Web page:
In 1998 Russia defaulted on its foreign debt, sending the ruble down over seventy percent in that year alone. The euro’s launch in 1999 was also the beginning of its twenty eight percent decline against the dollar. Back in 1998 the “new” Brazilian real collapsed again, the Turkish lira fell in 2000 and the Argentine peso followed in 2002… you get the picture.

In all these cases capital poured into the United States. As a result, the dollar increased by more than one hundred and ten percent from 1990 to 2002 against our GDP-weighted currency index.

Gold in dollars is inversely related to the dollar exchange rate. Just like any other import, if the dollar gets stronger the gold price goes lower. There is an almost perfect correlation between the decline in the gold price between 1996 and 1998 and the increase in the dollar exchange rate.

Our model shows that accounting for both dollar and gold inflation, gold is worth about $740 an ounce as of 2003. Yet gold is trading for only $400 an ounce. Just as the actual gold price did not deviate from its theoretical price for very long after the Iranian Hostage Crisis, the current gold price cannot remain below its theoretical price.

Were it not for the dollar’s tremendous increase over the past decade, the actual gold price would differ by less than ten percent from its theoretical price. This can be shown by recalculating the gold price in constant 1990 dollars, i.e. keeping the US dollar exchange rate constant since 1990.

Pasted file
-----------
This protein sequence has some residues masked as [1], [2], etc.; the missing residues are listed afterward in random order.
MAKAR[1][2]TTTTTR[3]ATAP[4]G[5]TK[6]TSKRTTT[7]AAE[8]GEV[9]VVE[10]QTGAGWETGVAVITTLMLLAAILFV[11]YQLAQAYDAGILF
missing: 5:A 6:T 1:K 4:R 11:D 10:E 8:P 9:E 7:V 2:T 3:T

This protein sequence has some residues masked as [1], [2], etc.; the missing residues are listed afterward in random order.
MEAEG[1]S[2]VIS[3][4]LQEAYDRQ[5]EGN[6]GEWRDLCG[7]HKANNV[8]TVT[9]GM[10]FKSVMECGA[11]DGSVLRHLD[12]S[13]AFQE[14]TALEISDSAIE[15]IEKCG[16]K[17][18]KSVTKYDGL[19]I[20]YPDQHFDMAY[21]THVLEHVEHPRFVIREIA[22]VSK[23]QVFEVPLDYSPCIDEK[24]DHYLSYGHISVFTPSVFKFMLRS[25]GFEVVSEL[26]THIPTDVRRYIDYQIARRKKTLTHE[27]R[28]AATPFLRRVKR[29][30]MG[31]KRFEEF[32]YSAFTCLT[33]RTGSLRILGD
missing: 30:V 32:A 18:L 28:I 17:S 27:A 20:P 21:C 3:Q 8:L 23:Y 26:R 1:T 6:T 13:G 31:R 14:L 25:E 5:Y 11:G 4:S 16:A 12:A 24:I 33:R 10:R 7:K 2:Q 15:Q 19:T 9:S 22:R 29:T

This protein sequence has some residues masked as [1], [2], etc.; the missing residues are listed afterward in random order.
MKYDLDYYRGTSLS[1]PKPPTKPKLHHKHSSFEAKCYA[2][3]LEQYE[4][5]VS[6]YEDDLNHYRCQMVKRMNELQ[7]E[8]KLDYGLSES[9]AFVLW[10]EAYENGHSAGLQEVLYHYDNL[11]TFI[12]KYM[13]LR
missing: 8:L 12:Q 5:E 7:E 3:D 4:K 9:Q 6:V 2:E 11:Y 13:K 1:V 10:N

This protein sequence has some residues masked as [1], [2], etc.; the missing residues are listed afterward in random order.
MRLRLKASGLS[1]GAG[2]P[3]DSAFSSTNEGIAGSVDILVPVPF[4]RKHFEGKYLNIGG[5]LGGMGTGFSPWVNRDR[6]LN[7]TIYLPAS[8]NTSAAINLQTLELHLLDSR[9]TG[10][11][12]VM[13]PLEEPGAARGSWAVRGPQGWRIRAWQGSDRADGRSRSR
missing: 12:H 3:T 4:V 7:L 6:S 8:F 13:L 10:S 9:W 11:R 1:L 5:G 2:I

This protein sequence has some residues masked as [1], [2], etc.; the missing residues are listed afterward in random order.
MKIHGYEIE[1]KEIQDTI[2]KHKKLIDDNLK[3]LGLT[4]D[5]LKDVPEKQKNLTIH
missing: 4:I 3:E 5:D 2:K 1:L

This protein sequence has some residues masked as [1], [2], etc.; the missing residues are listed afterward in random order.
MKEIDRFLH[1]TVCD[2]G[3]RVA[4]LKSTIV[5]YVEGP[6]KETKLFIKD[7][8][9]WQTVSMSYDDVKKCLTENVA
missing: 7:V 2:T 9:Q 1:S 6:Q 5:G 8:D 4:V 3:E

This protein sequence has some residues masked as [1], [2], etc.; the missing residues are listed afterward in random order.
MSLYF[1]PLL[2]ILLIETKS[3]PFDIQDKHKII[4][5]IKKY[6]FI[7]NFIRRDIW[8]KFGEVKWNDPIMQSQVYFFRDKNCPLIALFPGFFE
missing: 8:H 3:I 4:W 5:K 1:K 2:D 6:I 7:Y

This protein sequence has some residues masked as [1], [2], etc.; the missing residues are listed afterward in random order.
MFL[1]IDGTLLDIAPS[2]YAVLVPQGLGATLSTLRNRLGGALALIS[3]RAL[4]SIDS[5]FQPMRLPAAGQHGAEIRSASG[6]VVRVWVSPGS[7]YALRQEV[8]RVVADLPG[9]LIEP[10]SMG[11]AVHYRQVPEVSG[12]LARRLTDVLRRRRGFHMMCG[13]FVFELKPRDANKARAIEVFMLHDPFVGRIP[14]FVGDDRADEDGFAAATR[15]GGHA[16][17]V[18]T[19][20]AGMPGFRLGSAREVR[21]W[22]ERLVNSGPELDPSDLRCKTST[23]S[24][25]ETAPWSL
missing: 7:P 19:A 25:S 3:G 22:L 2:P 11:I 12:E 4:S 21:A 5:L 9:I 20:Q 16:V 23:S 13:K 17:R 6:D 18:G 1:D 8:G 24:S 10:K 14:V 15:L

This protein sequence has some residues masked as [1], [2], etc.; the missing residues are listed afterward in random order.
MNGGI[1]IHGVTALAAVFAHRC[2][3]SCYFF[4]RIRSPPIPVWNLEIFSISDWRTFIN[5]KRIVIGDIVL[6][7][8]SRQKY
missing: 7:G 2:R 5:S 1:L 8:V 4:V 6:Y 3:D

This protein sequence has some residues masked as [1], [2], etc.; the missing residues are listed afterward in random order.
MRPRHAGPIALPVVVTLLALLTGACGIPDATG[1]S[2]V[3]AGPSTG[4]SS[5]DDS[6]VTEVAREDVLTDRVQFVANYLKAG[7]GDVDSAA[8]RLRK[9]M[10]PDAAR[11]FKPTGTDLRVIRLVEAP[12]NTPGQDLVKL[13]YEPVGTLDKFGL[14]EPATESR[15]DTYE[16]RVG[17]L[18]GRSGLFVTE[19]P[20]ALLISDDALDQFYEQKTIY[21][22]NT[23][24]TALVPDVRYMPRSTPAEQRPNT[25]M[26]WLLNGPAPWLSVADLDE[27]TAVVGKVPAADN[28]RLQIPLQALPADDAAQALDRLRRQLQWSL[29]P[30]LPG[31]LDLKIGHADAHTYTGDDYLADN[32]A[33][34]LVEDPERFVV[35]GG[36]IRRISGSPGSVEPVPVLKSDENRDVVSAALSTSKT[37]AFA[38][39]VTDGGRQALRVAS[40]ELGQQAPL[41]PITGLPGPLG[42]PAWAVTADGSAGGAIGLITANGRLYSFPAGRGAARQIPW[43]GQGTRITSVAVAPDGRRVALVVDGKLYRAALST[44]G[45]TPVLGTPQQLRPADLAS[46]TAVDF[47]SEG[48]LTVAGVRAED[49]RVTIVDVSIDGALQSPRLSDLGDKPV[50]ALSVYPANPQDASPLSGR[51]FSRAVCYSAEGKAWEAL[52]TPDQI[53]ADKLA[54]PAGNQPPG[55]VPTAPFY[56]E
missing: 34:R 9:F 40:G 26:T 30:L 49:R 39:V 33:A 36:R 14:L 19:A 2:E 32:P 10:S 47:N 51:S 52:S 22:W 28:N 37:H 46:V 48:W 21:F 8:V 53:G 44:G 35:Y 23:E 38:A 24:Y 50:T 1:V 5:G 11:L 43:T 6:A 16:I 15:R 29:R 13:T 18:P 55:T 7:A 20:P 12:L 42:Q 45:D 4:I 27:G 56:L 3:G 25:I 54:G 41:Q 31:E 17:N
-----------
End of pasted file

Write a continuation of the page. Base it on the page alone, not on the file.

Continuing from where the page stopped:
You can see the result of this exercise represented in the chart above by the modified gold price line. Notice how well it tracks the theoretical gold price, and keep in mind that these two lines were derived completely independently of each other. The theoretical price is based on gold being $20.67 in 1933 and adjusting for both dollar and gold inflation. The adjusted gold price is merely backing out the exchange rate from the actual gold price since 1990.

The undeniable correlation is no coincidence, and begs the question whether the dollar can sustain its current exchange rate. I have already addressed that issue in a previous article (see “Predicting the Gold Price”, February 6, 2004) and concluded that gold is likely to exceed $1,000 an ounce within five years, regardless of whatever short term volatility we encounter on the way. We should, however, not be too sanguine; a nasty short term correction in the gold price can severely damage one’s portfolio, which is often accompanied by a general sense of humor failure.

Paul van Eeden

Paul van Eeden works primarily to find investments for his own portfolio and shares his investment ideas with subscribers to his weekly investment publication. For more information please visit his website ( or contact his publisher at (800) 528-0559 or (602) 252-4477.